As in the Bible so in the Book of Mormon we not only have the writings of the men whose names the various books bear, for the Book of Mormon, like the Bible, is a collection of books, in that respect the parallel is exact and complete, but we have also copies of the sayings and writings of other worthies. These are given in their original form, some only in part, others complete. Thus we have embodied in the Book of Mosiah the Record of Zeniff, which contains not only this original record, but that of a later writer who gives an account of the doings of the Nephites in the land of Lehi-Nephi in the days of Zeniff s son and grandson, Noah and Limhi. It is not improbable from the tenor of the latter portion of this record, that it was written or revised by Alma, the elder.
Then again, in the Book of Mormon the Hymns or Psalms are all in praise of God. I recollect no passage in which man is glorified. Take the outpouring of Ammon's grateful heart after his return, with his brethren, from their mission to the Lamanites as one example; take Alma's recital of his experience, and Mormon's occasional outbursts of praise and exultation. The glory is always the Lords, and the honor is His, and the praise.
Then again, there is no more "whitewashing" of men's weaknesses, good men though they were, in the Book of Mormon than in the Bible. The murmuring of Lehi in the wilderness is not palliated, the harlotry of Corianton is not excused. The plain, bald facts are stated in as uncompromising a manner as lapses from correct conduct are described in the Bible. It is the truth, and the truth unvarnished that appears in both books.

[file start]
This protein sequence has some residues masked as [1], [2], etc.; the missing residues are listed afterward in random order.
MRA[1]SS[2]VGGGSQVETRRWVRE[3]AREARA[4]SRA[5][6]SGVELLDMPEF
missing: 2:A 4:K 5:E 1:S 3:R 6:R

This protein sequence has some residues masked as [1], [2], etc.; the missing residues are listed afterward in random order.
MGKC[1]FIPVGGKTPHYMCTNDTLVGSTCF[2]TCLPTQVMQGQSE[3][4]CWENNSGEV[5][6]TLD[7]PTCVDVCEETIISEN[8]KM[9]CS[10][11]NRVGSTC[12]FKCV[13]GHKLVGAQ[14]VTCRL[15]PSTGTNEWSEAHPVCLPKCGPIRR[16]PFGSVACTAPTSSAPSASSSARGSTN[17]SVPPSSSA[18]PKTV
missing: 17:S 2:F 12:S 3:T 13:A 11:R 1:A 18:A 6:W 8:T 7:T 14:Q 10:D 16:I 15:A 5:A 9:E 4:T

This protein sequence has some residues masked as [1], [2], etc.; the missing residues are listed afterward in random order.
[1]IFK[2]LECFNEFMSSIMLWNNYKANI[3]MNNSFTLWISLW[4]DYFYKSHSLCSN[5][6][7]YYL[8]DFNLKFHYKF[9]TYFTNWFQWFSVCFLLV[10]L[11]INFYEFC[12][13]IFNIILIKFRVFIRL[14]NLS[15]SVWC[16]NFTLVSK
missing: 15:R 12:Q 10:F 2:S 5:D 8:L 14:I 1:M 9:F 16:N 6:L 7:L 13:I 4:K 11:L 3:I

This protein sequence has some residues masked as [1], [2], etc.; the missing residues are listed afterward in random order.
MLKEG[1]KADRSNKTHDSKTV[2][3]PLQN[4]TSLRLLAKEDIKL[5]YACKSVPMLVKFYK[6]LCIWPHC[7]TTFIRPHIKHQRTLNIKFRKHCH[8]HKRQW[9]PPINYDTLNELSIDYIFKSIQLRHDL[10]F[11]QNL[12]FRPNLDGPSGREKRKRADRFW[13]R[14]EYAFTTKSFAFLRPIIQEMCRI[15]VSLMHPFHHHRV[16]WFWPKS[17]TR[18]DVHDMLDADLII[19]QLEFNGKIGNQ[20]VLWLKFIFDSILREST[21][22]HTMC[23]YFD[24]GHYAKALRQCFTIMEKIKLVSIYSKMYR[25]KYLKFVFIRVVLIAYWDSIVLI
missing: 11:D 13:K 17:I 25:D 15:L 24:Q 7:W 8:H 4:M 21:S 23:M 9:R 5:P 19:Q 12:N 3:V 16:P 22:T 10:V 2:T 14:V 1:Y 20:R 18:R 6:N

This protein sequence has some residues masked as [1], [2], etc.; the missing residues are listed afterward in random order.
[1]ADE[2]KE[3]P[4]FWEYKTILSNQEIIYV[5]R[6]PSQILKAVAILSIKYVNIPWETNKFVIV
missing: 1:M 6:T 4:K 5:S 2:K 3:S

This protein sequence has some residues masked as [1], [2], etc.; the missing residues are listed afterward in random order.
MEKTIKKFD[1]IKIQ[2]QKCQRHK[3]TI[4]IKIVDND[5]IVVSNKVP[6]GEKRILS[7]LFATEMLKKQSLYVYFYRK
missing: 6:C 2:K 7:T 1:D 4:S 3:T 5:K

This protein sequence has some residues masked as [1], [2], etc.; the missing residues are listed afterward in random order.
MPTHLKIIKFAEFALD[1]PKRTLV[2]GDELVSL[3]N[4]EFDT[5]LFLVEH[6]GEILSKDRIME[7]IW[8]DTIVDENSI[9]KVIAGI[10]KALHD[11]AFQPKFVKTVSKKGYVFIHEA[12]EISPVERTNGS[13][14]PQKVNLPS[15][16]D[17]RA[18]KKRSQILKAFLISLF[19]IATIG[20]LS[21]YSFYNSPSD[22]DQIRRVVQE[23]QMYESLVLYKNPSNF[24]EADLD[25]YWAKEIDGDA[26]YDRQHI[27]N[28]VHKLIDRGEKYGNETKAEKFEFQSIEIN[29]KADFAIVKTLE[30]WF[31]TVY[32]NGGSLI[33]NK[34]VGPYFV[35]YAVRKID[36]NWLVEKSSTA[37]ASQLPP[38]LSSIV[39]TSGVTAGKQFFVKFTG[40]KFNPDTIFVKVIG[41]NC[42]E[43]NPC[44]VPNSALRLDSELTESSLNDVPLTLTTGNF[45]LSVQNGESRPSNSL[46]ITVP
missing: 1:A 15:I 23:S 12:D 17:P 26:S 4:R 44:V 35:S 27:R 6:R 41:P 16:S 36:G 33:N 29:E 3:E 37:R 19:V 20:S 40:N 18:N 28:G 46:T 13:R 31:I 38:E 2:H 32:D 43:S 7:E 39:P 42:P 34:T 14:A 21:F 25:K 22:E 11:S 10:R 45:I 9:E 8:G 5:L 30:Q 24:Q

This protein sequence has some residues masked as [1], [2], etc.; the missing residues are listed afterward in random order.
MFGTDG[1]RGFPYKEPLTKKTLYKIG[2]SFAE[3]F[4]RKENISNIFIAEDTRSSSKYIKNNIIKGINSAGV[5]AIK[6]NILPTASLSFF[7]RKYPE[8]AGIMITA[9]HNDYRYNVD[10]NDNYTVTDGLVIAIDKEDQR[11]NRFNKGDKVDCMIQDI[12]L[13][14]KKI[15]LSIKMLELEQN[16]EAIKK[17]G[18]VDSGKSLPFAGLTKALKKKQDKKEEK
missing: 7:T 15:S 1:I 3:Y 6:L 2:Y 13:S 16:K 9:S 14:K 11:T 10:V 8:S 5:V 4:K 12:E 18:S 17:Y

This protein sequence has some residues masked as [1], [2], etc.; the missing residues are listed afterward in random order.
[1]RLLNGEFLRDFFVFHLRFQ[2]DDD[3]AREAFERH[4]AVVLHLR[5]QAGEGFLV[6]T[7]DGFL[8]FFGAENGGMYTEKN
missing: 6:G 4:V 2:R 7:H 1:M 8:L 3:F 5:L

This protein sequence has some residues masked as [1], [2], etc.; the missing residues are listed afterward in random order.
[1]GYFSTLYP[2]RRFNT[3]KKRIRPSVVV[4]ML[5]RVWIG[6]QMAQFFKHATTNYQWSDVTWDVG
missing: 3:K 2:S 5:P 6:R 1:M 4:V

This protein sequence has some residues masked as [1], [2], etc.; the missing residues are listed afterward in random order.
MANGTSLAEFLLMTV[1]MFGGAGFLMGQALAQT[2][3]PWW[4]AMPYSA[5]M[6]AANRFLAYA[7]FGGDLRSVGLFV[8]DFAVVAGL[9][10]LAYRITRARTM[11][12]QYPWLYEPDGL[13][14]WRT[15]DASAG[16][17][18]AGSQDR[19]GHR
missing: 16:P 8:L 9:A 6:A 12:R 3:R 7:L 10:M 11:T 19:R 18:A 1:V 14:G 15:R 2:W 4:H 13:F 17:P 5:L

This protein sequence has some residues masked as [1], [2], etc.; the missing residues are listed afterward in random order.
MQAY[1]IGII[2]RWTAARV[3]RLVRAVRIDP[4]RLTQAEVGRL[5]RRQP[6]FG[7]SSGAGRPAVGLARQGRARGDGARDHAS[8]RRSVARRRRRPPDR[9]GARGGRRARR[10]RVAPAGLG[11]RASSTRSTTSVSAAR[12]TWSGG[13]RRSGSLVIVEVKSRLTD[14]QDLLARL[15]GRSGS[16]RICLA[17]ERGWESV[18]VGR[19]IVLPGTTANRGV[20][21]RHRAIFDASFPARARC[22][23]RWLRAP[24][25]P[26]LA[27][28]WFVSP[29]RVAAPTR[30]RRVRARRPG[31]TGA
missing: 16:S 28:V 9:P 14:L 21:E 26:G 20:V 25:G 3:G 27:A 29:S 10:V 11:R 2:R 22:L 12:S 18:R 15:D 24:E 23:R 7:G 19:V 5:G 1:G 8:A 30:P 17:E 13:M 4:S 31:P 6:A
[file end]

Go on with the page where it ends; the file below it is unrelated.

Then in both cases, different from other sacred writings, neither the Bible nor the Book of Mormon presents itself to us as a treatise on theology. Each is a history of the revelation of God's will to man, not to the same persons, but a revelation of God"s law given to divers persons for their benefit, yet not for theirs alone, but for all whom the word may reach. The statement of this revelation is so interwoven with the results to mankind of their reception or rejection of the message that it awakens human sympathies as the story runs. This would not be the case were the Bible and Book of Mormon confined to sermons, laws, parables, and psalms from which the human was almost entirely removed. I have often thought what a dreadful time the little Arab boys must have in learning the Koran. There is nothing in it that appeals to child nature. With us, no wise Sunday school teacher makes his class read year by year from the Doctrine and Covenants and from nothing else. That is the hardest of all our sacred books for youthful minds to find pleasure in. There are no stories in it like those of Joseph and David, or of Nephi and the sons of Helaman, or like that of the wonderful ministry of Christ among the Nephites. It is this feature, that the men and women of the Bible and of the Book of Mormon were so much like ourselves, that gives added strength to God's word contained therein. We learn lessons through their experience often without sensing it, lessons, which, to many would not be so easily learned if they simply came to us in the shape of "Thus saith the Lord, thou shalt not covet," or whatever the law might be. The Bible and Book of Mormon reach men's hearts in the same way, they teach, both precept and example, by direct instruction and indirect narrative.